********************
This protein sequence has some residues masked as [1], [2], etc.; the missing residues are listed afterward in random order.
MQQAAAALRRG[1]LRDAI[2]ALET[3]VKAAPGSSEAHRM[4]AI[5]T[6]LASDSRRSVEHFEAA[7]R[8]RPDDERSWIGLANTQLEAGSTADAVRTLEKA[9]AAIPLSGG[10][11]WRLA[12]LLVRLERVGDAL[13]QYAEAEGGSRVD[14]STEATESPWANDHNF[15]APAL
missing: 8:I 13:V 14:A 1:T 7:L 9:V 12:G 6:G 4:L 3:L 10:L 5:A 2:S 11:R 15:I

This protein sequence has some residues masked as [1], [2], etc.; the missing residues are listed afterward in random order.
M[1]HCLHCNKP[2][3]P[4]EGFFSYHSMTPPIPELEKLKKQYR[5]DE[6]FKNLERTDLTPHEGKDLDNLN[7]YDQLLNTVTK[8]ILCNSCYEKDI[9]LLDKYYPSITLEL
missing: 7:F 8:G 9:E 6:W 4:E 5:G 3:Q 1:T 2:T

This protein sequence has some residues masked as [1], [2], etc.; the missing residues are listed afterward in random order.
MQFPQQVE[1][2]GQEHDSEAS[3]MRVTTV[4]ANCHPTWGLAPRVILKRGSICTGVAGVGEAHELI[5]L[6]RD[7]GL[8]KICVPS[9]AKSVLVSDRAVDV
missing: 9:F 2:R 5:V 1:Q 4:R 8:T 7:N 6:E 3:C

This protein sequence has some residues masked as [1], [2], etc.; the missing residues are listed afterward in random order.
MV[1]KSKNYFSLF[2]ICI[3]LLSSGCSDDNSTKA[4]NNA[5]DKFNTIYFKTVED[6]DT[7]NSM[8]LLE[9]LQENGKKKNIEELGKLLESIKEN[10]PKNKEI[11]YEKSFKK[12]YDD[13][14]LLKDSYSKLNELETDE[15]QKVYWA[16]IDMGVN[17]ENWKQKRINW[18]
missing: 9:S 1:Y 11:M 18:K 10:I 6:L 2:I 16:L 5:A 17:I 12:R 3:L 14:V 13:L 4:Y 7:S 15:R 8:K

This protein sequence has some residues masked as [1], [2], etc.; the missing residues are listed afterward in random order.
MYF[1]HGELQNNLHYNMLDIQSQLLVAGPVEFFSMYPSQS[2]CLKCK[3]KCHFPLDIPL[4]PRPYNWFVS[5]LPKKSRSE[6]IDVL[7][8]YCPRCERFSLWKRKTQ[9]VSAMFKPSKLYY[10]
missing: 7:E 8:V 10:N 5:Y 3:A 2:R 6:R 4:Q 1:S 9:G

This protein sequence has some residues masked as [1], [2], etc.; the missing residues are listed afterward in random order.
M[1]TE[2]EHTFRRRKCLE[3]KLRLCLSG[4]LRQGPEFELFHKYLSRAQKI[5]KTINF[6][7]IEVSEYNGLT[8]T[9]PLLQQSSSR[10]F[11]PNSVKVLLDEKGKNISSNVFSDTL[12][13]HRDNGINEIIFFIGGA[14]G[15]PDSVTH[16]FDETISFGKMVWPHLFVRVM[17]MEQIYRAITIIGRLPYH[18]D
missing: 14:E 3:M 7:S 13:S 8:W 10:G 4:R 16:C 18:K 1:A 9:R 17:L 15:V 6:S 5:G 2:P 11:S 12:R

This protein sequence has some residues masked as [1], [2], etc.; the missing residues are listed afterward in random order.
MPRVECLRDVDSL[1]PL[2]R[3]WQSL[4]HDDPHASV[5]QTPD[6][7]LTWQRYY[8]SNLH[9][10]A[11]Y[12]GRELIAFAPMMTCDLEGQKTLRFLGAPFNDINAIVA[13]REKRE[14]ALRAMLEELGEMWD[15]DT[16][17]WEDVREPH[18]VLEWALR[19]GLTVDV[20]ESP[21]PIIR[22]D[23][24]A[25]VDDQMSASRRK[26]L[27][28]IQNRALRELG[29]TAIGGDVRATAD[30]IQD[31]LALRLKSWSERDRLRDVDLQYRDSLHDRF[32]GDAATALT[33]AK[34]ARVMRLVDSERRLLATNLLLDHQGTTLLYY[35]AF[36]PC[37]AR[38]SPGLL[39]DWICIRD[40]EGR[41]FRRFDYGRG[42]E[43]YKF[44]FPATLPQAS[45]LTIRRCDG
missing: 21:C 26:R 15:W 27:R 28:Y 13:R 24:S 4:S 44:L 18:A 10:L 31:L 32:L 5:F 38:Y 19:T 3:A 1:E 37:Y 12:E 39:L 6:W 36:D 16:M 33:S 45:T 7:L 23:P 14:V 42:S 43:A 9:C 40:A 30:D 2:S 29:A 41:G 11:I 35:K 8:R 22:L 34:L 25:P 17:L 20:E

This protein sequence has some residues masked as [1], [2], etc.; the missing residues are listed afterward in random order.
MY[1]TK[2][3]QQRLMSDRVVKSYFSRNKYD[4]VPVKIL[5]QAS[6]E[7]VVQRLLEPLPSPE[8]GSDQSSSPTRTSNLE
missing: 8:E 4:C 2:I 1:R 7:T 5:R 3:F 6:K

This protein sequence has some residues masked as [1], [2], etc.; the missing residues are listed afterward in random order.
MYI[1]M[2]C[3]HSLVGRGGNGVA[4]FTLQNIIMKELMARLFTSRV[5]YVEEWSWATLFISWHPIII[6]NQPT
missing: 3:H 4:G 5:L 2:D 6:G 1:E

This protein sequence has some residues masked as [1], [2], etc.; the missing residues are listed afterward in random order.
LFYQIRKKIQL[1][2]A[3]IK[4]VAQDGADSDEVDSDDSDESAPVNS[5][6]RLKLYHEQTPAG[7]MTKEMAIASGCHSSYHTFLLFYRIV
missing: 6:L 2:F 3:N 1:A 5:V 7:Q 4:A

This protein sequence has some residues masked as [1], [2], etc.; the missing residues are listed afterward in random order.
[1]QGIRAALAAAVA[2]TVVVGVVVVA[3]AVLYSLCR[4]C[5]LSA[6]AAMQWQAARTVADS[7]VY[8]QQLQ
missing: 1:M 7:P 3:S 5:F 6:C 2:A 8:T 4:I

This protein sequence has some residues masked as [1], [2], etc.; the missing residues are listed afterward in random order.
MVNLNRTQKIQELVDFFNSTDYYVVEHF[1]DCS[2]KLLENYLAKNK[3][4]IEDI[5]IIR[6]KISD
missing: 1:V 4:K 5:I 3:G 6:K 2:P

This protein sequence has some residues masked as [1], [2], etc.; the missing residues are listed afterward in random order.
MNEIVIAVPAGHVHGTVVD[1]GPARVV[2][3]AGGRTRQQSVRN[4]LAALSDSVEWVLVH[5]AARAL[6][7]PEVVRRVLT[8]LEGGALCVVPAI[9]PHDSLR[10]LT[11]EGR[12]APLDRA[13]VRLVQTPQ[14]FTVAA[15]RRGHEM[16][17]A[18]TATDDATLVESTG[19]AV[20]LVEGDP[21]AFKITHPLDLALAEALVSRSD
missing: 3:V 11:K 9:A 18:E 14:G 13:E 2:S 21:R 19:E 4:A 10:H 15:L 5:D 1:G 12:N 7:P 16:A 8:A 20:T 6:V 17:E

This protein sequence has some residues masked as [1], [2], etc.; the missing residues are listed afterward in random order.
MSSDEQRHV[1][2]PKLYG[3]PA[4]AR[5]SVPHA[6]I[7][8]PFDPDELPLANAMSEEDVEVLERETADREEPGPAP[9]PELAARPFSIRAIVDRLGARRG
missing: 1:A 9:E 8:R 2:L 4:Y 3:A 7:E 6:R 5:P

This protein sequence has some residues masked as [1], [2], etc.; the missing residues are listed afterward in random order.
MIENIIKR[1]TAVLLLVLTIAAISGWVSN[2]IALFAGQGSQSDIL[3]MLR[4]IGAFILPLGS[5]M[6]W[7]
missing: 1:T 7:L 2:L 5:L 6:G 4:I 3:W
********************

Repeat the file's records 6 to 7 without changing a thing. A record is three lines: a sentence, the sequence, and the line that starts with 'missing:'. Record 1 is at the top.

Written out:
This protein sequence has some residues masked as [1], [2], etc.; the missing residues are listed afterward in random order.
M[1]TE[2]EHTFRRRKCLE[3]KLRLCLSG[4]LRQGPEFELFHKYLSRAQKI[5]KTINF[6][7]IEVSEYNGLT[8]T[9]PLLQQSSSR[10]F[11]PNSVKVLLDEKGKNISSNVFSDTL[12][13]HRDNGINEIIFFIGGA[14]G[15]PDSVTH[16]FDETISFGKMVWPHLFVRVM[17]MEQIYRAITIIGRLPYH[18]D
missing: 14:E 3:M 7:S 13:S 8:W 10:G 4:R 16:C 18:K 1:A 9:R 17:L 15:V 6:S 5:G 2:P 11:S 12:R

This protein sequence has some residues masked as [1], [2], etc.; the missing residues are listed afterward in random order.
MPRVECLRDVDSL[1]PL[2]R[3]WQSL[4]HDDPHASV[5]QTPD[6][7]LTWQRYY[8]SNLH[9][10]A[11]Y[12]GRELIAFAPMMTCDLEGQKTLRFLGAPFNDINAIVA[13]REKRE[14]ALRAMLEELGEMWD[15]DT[16][17]WEDVREPH[18]VLEWALR[19]GLTVDV[20]ESP[21]PIIR[22]D[23][24]A[25]VDDQMSASRRK[26]L[27][28]IQNRALRELG[29]TAIGGDVRATAD[30]IQD[31]LALRLKSWSERDRLRDVDLQYRDSLHDRF[32]GDAATALT[33]AK[34]ARVMRLVDSERRLLATNLLLDHQGTTLLYY[35]AF[36]PC[37]AR[38]SPGLL[39]DWICIRD[40]EGR[41]FRRFDYGRG[42]E[43]YKF[44]FPATLPQAS[45]LTIRRCDG
missing: 21:C 26:R 15:W 27:R 28:Y 13:R 24:S 4:S 44:L 18:A 10:L 31:L 32:L 5:F 38:Y 19:T 3:A 1:E 37:Y 12:E 39:L 6:W 36:D 16:M 33:S 45:T 7:L 23:P 14:V 42:S 43:A 9:C 40:A 30:D 2:S 29:A 41:G 11:I 35:K 8:R 22:L 34:L 25:P 17:L 20:E